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WASHINGTON — First lady Michelle Obama says small changes in diet and exercise habits can improve health and fitness.

In other words, don’t try to change everything at once.

Choose walking over driving. Add a vegetable or fruit to meals. Switch from sugary soda to water.

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Mrs. Obama said Tuesday that lifestyle changes are needed because nearly one-third of U.S. children are either overweight or obese — a major public health threat, as she described it, that doesn’t bode well for their future.

“Imagine what we’re going to be facing in 20 or 30 years if we don’t get on this issue,” she said while visiting the Health and Human Services Department, her 11th stop at a Cabinet department or federal agency. “None of us wants a future like that for our children.”

Mrs. Obama said she knows firsthand that change is hard. She recalled her not too distant days as a busy, working mother rushing home after work only to find an empty refrigerator and two hungry, complaining kids. It was easy to order pizza or other takeout food, she said.

Then the family pediatrician sounded an alarm, the first lady said, adding that it prompted her to start making some of the changes she talked about Tuesday: adding more fruits and vegetables to meals, cutting back on sugary drinks and processed foods, reading food labels.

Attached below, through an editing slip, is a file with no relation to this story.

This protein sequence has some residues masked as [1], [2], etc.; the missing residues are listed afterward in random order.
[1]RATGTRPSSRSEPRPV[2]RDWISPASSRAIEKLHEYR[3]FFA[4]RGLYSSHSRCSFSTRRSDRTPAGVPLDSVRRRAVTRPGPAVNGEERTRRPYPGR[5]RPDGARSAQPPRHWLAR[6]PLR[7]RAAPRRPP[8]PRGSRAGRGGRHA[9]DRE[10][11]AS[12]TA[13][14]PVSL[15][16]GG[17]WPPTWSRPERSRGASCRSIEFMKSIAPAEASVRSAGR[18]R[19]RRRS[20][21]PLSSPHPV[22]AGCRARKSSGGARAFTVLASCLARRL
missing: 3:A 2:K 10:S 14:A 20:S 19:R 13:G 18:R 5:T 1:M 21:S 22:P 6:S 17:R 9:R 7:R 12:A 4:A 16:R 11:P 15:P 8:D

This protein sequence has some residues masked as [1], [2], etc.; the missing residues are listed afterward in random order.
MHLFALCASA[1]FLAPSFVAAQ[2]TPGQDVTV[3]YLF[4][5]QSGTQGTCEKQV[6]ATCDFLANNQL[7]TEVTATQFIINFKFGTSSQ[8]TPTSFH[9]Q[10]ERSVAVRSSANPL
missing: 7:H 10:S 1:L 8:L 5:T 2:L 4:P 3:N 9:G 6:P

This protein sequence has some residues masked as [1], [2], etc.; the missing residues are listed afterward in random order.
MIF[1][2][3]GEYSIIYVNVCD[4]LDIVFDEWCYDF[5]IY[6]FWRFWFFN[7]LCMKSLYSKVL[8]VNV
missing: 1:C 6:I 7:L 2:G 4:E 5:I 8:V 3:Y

“Again, not totally evaporating your way of being as you know it today,” she said.

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The Health and Human Services Department recently announced that states, communities, U.S. territories and tribes may apply for a share of $493 million in economic stimulus funds to pay for prevention and wellness programs.

Mrs. Obama said those initiatives can range from encouraging grocery stores to locate in areas that don’t have them to stocking vending machines with healthier snacks to creating safe places where adults and children can exercise and play.

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